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Asylum Seekers: Legal Advice

Volume 788: debated on Monday 5 February 2018


Asked by

To ask Her Majesty’s Government whether they intend to ensure that every failed asylum seeker, and anyone facing removal from the United Kingdom for whatever reason, has access to adequate legal advice.

My Lords, legal aid is available for individuals faced with deportation where they are claiming asylum or challenging their detention. The Government have commenced the post-implementation review of legal aid, which will include the scope of legal aid for immigration and asylum cases.

My Lords, the Minister will be aware that many asylum seekers are unable to access legal advice, for different reasons. Some are penniless and others just do not know the procedures. The result is that many of the decisions made by the Home Office are unsound and reversed on appeal. In 2005, 13,000 appeals were allowed. In 2010, 35,000 were allowed and, in 2015, 17,000 were allowed. Therefore, in 10 years 250,000 appeals were allowed—a quarter of a million wrong decisions by the Home Office. Will the Minister please tell me what he is doing to remedy that situation so that we have a procedure that is fair and equable?

My Lords, all persons detained in immigration removal centres now have access to a duty solicitor and therefore have access to legal advice.

My Lords, it should be axiomatic that legal assistance is available to people facing removal and the Minister has made it clear that that should be the case. However, surely the underlying problem is the shameful record of the Home Office in this area. We read regularly that people who have been living in this country for decades, often working and having led a successful life here, are now being ordered to depart. Will the Government review the performance of the Home Office and its policies in this very sensitive area?

My Lords, the period for which a person has remained illegally in this country should not be and is not a determinant of their right to remain here. It is necessary to apply the relevant law both to the issue of asylum seekers and those who arrive here unlawfully, not even seeking asylum.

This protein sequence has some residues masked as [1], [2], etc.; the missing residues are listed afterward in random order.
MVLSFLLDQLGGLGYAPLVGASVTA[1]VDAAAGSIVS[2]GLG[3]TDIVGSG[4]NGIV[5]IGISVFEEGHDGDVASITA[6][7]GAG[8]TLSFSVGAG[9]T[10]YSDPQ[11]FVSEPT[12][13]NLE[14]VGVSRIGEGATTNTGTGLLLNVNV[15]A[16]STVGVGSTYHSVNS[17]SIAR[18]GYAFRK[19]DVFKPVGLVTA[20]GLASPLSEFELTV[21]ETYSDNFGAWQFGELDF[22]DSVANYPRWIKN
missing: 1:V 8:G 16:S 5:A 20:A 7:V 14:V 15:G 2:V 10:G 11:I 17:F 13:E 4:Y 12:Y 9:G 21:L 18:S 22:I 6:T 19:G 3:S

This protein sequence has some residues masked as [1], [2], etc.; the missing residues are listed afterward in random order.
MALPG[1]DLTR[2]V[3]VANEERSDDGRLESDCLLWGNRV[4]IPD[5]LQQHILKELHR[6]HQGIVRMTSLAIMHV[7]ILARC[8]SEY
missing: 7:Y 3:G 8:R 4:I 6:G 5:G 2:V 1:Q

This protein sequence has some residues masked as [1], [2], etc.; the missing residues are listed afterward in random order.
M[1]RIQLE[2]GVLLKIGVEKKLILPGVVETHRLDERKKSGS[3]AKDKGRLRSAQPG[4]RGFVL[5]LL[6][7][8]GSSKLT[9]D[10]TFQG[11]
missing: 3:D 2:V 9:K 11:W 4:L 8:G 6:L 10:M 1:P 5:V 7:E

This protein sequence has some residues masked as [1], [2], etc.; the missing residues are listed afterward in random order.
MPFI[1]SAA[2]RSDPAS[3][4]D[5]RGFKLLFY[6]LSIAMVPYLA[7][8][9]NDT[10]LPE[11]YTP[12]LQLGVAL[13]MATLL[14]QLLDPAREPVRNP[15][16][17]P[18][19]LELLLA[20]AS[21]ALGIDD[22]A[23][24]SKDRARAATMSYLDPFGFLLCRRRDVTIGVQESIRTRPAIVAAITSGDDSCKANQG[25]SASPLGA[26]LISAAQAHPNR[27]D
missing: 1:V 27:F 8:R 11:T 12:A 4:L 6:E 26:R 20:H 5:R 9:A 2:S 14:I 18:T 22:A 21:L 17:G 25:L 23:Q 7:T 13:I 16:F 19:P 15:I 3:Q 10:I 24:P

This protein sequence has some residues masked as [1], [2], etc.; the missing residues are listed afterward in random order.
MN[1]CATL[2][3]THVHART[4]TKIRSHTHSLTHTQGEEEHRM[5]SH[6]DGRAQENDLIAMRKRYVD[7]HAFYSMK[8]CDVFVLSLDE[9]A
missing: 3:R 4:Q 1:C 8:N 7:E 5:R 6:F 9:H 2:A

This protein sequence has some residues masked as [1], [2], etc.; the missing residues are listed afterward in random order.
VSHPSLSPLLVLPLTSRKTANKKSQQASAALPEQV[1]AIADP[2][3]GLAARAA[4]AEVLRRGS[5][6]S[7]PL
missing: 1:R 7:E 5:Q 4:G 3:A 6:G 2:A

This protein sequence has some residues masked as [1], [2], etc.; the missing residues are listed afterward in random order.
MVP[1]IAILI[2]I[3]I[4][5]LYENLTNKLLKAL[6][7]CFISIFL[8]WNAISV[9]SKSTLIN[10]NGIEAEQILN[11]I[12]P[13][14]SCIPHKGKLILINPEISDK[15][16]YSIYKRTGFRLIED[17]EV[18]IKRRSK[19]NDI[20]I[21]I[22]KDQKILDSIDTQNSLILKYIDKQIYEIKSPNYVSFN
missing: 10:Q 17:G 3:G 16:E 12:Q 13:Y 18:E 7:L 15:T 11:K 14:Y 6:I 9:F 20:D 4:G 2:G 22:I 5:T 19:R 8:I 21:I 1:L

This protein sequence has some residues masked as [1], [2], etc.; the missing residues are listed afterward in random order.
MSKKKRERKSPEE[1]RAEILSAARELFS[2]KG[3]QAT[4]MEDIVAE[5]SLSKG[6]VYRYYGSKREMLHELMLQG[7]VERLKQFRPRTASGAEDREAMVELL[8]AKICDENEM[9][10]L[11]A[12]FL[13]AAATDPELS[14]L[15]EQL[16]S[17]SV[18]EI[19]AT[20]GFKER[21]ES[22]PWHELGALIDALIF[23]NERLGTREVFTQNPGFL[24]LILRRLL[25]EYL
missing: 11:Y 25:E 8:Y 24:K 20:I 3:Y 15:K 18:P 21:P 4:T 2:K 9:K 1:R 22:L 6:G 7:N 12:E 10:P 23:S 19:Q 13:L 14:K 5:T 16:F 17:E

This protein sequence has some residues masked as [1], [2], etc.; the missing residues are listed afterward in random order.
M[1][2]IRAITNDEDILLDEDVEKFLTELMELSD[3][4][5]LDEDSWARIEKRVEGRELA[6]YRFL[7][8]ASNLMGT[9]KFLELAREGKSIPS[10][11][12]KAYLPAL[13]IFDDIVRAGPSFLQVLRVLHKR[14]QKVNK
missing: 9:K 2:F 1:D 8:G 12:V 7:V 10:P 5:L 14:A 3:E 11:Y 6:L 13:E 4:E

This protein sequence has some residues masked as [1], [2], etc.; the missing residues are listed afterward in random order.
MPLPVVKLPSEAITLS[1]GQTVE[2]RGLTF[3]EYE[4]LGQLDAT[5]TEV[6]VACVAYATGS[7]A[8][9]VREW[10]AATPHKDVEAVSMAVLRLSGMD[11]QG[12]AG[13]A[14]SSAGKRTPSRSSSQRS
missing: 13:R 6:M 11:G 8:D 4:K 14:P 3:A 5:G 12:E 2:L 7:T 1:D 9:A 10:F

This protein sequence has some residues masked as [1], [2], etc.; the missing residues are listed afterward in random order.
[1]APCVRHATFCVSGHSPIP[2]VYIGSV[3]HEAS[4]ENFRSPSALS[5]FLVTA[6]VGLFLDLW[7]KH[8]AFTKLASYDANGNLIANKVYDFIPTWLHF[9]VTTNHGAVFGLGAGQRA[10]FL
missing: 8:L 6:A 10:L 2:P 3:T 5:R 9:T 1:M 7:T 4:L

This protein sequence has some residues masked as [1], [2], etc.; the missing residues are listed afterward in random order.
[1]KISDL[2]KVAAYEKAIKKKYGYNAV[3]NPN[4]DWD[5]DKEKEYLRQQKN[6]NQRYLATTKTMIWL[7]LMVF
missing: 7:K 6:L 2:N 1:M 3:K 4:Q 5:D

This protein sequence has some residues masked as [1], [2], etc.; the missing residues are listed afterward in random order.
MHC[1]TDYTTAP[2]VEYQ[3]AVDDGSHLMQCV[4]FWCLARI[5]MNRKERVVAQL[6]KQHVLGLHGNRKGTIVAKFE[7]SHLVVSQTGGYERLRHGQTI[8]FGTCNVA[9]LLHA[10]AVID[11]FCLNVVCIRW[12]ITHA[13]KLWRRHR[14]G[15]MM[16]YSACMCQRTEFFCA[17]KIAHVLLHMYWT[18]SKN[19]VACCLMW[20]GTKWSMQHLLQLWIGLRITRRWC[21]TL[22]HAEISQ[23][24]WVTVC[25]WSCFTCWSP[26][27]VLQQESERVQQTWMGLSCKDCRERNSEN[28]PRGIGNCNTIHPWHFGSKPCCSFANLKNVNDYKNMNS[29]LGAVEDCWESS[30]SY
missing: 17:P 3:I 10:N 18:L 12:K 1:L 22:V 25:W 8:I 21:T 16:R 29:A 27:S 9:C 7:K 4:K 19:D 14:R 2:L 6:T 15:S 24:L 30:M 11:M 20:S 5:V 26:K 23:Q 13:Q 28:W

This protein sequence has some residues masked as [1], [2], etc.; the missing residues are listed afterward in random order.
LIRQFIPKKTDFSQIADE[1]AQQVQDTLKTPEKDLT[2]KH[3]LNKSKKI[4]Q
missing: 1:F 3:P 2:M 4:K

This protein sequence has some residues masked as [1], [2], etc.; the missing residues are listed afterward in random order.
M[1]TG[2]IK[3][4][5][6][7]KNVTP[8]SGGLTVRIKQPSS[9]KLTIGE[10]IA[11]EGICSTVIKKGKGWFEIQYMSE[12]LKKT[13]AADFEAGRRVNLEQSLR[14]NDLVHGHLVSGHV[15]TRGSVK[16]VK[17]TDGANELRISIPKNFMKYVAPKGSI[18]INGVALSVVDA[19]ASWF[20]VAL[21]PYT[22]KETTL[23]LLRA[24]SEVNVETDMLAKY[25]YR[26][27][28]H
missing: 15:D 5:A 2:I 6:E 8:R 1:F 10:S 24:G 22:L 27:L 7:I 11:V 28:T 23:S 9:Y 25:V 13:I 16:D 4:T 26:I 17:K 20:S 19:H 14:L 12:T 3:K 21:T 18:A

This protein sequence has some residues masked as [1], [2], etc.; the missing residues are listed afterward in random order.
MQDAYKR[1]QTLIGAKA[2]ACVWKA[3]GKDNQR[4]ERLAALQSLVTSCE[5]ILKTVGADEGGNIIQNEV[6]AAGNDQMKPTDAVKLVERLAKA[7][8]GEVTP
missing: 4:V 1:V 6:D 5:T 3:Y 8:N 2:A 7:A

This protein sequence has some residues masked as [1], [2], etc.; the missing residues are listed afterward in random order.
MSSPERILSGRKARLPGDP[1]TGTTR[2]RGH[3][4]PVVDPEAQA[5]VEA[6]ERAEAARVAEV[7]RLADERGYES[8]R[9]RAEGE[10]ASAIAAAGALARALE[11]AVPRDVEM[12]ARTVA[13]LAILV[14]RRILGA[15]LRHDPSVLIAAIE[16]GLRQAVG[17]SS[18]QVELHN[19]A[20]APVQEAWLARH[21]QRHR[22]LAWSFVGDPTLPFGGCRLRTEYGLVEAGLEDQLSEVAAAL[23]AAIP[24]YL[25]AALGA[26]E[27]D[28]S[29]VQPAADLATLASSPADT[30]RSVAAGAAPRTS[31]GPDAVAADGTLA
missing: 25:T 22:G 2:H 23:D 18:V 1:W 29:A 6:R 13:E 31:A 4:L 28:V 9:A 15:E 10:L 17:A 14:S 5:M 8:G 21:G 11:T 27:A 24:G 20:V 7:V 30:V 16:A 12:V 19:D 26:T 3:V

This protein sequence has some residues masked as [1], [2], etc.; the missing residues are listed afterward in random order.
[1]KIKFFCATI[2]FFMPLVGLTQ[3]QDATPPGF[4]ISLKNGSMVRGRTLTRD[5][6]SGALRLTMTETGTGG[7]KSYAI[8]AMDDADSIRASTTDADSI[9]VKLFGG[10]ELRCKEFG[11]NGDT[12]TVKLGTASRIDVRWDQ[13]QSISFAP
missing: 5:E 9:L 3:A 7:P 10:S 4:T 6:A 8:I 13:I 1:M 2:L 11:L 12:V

My Lords, a Bar Council report published last November found that at any one time more than 3,000 people, mostly failed asylum seekers, are held in administrative detention without being convicted of a crime, at a cost of £34,000 each. More than half are ultimately released into the community when their appeals succeed. Last Friday, in the case of VC, an asylum seeker from Nigeria with mental problems, the Court of Appeal slammed the Home Office for misinterpreting its own policy and awarded damages. Will the Minister review the means and merits test applied by the Legal Aid Agency, which academic research shows operates to exclude detainees from legal aid by,

“seizing upon the tiniest thing”,

to declare their applications ineligible?

My Lords, the Legal Aid Agency is of course independent of Government for very proper and good reasons. The application of LASPO—the legal aid Act—is the subject of internal review at present following an announcement by the then Lord Chancellor in October last year.

My Lords, research by the Children’s Society shows that unaccompanied and separated children are particularly vulnerable. Only 12 grants for exceptional case funding were made in 2015-16, fewer than 1% of the expected number of cases under the previous system. Hundreds of children are being left without a legal safety net. Can the Minister confirm that the situation of these children will be specifically considered within the review of the Legal Aid, Sentencing and Punishment of Offenders Act?

My Lords, current figures show that 103 children were put into detention in immigration-related matters in 2016, of which 42 were under 12. Some of those may have been unaccompanied but, under the policy of the 2014 Act, unaccompanied children should not actually go into immigration removal centres; they should be held pending removal decisions. With regard to exceptional case funding, the figures for the first two quarters of 2017 indicate that the success rate for immigration-related applications was 73%. Some 652 applications were made during that period.

My Lords, we should remember the United Nations convention, which originally set out the criterion for granting asylum: to people in great need of protection. Does my noble and learned friend agree that it is terribly important for us to restate that, and to make sure that asylum is not used as a vehicle for immigration rather than giving the protection that the most extreme cases require?

My Lords, it is clearly in the interests of genuine asylum seekers that the system for seeking asylum as permitted under the UN convention should not be abused and should not be seen to be abused.

My Lords, according to an Amnesty report published in 2017, over 2,000 young people seeking refuge in the UK were deported to Afghanistan between 2007 and 2015, the majority of them since the legal aid cuts were introduced. Does the Minister agree with Amnesty that the UK is in breach of its international obligations and law, and if so what steps do the Government intend to take to put this right?

My Lords, we do not agree that we are in breach of our international law obligations, nor is it obvious that there is a connection between the figures given by the noble Lord and the availability of legal aid.